We tend to think of our star, old Sol, as being a constant in our lives, just as day follows night. But the sun is no more stable than the earth. It has an atmosphere, sort of, and storms so intense that we have nothing comparable to allow analagous understanding. The solar weathermen are predicting heavy weather.
The next sunspot cycle will be 30-50% stronger than the last one and begin as much as a year late, according to a breakthrough forecast using a computer model of solar dynamics developed by scientists at the National Center for Atmospheric Research (NCAR). Predicting the Sun's cycles accurately, years in advance, will help societies plan for active bouts of solar storms, which can slow satellite orbits, disrupt communications, and bring down power systems.
The scientists have confidence in the forecast because, in a series of test runs, the newly developed model simulated the strength of the past eight solar cycles with more than 98% accuracy. The forecasts are generated, in part, by tracking the subsurface movements of the sunspot remnants of the previous two solar cycles. The team is publishing its forecast in the current issue of Geophysical Research Letters. . .
The Sun goes through approximately 11-year cycles, from peak storm activity to quiet and back again. Solar scientists have tracked them for some time without being able to predict their relative intensity or timing.
Forecasting the cycle may help society anticipate solar storms, which can disrupt communications and power systems and affect the orbits of satellites. The storms are linked to twisted magnetic fields in the Sun that suddenly snap and release tremendous amounts of energy. They tend to occur near dark regions of concentrated magnetic fields, known as sunspots.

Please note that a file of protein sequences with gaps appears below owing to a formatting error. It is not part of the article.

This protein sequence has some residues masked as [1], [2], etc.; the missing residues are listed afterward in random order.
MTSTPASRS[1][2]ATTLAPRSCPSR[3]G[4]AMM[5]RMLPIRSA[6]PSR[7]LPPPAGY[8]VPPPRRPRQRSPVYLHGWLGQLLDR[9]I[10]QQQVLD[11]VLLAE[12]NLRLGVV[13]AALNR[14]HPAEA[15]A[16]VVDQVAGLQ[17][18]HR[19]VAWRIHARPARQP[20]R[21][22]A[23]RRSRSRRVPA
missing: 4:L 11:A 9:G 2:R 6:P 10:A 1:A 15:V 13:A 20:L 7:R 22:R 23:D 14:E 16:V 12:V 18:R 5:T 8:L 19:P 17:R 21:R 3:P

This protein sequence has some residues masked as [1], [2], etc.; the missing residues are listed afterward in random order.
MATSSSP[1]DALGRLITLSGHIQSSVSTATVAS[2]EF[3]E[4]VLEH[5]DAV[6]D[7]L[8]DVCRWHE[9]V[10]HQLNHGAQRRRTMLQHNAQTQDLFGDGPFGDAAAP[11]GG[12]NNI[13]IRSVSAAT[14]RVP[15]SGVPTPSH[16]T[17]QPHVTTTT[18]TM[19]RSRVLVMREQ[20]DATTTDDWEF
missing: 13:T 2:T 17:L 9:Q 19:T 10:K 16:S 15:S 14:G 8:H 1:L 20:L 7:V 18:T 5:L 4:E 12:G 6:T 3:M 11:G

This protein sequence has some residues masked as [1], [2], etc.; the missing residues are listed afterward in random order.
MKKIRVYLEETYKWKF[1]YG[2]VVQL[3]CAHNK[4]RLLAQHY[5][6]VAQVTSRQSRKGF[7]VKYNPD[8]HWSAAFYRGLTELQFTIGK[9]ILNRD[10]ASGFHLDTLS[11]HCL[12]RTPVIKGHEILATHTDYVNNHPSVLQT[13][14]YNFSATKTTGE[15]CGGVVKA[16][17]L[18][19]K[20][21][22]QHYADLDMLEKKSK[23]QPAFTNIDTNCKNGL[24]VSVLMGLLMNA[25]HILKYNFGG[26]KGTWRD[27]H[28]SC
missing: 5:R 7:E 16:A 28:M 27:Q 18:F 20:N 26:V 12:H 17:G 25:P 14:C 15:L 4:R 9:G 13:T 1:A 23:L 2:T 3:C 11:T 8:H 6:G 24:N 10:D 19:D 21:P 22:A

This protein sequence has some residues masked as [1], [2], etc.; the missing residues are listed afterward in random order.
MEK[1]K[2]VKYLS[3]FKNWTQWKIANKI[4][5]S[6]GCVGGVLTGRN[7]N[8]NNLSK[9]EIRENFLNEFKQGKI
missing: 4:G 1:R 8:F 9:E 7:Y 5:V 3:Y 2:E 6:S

Solar storms affect earth weather too. They make the sun hotter and over the last 100 years have made a contribution to earth temperatures estimated to be between 4% and 20%. They affect climate in more subtle ways too. Sol also has a magnetosphere which affects the whole planetary system. It shields the system as a whole from cosmic rays and interacts with other magnetospheres, such as that of the earth. Sol's polarity reverses in an eleven year cycle, much faster than Earth, and magnetic storms - sun spots - fluctuate in number and intensity during the cycle. The effectiveness of Sol's field as a shield depends on polarity, a combined effect of polarity and direction of rotation. Sol is both a source and a shield of cosmic rays. There has been recent research on how cosmic rays affect climate. They create high level clouds which alter planetary albedo, reflecting more of Sol's energy and cooling the planet. So, the sun will be hotter but increased cosmic ray bombardment will create high level clouds that reflect more light. The relative intensity of these effects isn't clear.
Other researchers looking at solar cycles for the past 11,000 years have predicted that the the next 100 years will be less stormy than the past 100 years. Good. We could use a little solar dimming while we get our atmosphere spruced up a bit. This comming storm may not repeat again for quite a while.
posted by back40 |
3/06/2006 02:04:00 PM
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